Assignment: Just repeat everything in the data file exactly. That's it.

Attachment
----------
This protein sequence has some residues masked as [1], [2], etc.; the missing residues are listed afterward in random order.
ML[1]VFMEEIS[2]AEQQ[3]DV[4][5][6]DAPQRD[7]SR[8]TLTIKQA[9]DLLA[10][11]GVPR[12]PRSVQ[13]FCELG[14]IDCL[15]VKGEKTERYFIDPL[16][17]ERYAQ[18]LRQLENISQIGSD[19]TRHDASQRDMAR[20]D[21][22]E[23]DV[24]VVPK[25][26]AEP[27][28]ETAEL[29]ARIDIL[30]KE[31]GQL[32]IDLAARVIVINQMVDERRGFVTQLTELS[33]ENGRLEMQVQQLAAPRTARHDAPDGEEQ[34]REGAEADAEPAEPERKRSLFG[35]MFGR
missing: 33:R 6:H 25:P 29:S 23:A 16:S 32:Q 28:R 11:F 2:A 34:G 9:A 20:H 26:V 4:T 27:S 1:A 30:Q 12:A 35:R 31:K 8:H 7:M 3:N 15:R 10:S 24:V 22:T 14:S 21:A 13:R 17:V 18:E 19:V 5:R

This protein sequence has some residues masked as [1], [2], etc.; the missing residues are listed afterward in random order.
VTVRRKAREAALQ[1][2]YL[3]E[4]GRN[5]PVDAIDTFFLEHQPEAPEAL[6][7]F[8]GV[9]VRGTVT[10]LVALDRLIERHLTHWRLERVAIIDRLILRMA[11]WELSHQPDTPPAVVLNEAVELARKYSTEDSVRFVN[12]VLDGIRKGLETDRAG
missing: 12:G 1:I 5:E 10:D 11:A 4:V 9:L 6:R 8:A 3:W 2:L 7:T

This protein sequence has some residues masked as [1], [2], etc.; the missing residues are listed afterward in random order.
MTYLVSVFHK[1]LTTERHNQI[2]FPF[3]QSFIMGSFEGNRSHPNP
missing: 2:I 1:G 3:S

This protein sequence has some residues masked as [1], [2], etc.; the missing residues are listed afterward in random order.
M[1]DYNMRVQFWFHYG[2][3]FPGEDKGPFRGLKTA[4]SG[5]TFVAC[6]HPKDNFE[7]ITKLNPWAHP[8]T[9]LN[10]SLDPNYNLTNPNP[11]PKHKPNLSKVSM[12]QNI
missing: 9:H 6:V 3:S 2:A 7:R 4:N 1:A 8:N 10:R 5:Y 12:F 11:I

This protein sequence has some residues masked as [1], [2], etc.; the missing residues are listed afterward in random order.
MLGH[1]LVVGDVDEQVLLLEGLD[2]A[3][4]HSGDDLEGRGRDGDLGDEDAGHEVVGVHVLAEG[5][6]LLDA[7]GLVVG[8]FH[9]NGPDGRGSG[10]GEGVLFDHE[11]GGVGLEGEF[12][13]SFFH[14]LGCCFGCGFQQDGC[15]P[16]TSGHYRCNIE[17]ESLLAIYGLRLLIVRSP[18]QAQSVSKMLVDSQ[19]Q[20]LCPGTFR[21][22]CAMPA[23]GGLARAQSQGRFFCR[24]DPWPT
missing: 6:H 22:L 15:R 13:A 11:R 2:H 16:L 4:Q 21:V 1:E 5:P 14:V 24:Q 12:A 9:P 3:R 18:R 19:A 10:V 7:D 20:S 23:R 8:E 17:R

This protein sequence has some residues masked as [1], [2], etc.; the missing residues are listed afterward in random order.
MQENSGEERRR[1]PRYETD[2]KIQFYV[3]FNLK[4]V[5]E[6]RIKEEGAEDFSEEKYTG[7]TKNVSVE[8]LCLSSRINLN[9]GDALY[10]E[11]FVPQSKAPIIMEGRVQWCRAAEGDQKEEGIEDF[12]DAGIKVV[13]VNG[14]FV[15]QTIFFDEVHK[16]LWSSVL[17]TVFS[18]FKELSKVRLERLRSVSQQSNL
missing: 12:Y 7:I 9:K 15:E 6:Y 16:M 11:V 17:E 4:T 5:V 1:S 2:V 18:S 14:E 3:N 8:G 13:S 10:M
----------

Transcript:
This protein sequence has some residues masked as [1], [2], etc.; the missing residues are listed afterward in random order.
ML[1]VFMEEIS[2]AEQQ[3]DV[4][5][6]DAPQRD[7]SR[8]TLTIKQA[9]DLLA[10][11]GVPR[12]PRSVQ[13]FCELG[14]IDCL[15]VKGEKTERYFIDPL[16][17]ERYAQ[18]LRQLENISQIGSD[19]TRHDASQRDMAR[20]D[21][22]E[23]DV[24]VVPK[25][26]AEP[27][28]ETAEL[29]ARIDIL[30]KE[31]GQL[32]IDLAARVIVINQMVDERRGFVTQLTELS[33]ENGRLEMQVQQLAAPRTARHDAPDGEEQ[34]REGAEADAEPAEPERKRSLFG[35]MFGR
missing: 33:R 6:H 25:P 29:S 23:A 16:S 32:Q 28:R 11:F 2:A 34:G 9:A 20:H 26:V 4:T 27:S 1:A 30:Q 12:A 35:R 31:K 8:H 7:M 3:N 15:R 10:S 24:V 22:T 14:S 21:A 13:R 17:V 18:E 19:V 5:R

This protein sequence has some residues masked as [1], [2], etc.; the missing residues are listed afterward in random order.
VTVRRKAREAALQ[1][2]YL[3]E[4]GRN[5]PVDAIDTFFLEHQPEAPEAL[6][7]F[8]GV[9]VRGTVT[10]LVALDRLIERHLTHWRLERVAIIDRLILRMA[11]WELSHQPDTPPAVVLNEAVELARKYSTEDSVRFVN[12]VLDGIRKGLETDRAG
missing: 12:G 1:I 5:E 10:D 11:A 4:V 9:L 6:R 8:A 3:W 2:L 7:T

This protein sequence has some residues masked as [1], [2], etc.; the missing residues are listed afterward in random order.
MTYLVSVFHK[1]LTTERHNQI[2]FPF[3]QSFIMGSFEGNRSHPNP
missing: 2:I 1:G 3:S

This protein sequence has some residues masked as [1], [2], etc.; the missing residues are listed afterward in random order.
M[1]DYNMRVQFWFHYG[2][3]FPGEDKGPFRGLKTA[4]SG[5]TFVAC[6]HPKDNFE[7]ITKLNPWAHP[8]T[9]LN[10]SLDPNYNLTNPNP[11]PKHKPNLSKVSM[12]QNI
missing: 9:H 6:V 3:S 2:A 7:R 4:N 1:A 8:N 10:R 5:Y 12:F 11:I

This protein sequence has some residues masked as [1], [2], etc.; the missing residues are listed afterward in random order.
MLGH[1]LVVGDVDEQVLLLEGLD[2]A[3][4]HSGDDLEGRGRDGDLGDEDAGHEVVGVHVLAEG[5][6]LLDA[7]GLVVG[8]FH[9]NGPDGRGSG[10]GEGVLFDHE[11]GGVGLEGEF[12][13]SFFH[14]LGCCFGCGFQQDGC[15]P[16]TSGHYRCNIE[17]ESLLAIYGLRLLIVRSP[18]QAQSVSKMLVDSQ[19]Q[20]LCPGTFR[21][22]CAMPA[23]GGLARAQSQGRFFCR[24]DPWPT
missing: 6:H 22:L 15:R 13:A 11:R 2:H 16:L 4:Q 21:V 1:E 5:P 14:V 24:Q 12:A 9:P 3:R 18:R 19:A 10:V 7:D 20:S 23:R 8:E 17:R

This protein sequence has some residues masked as [1], [2], etc.; the missing residues are listed afterward in random order.
MQENSGEERRR[1]PRYETD[2]KIQFYV[3]FNLK[4]V[5]E[6]RIKEEGAEDFSEEKYTG[7]TKNVSVE[8]LCLSSRINLN[9]GDALY[10]E[11]FVPQSKAPIIMEGRVQWCRAAEGDQKEEGIEDF[12]DAGIKVV[13]VNG[14]FV[15]QTIFFDEVHK[16]LWSSVL[17]TVFS[18]FKELSKVRLERLRSVSQQSNL
missing: 12:Y 7:I 9:K 15:E 6:Y 16:M 11:V 17:E 4:T 5:V 1:S 2:V 18:S 14:E 3:N 8:G 13:S 10:M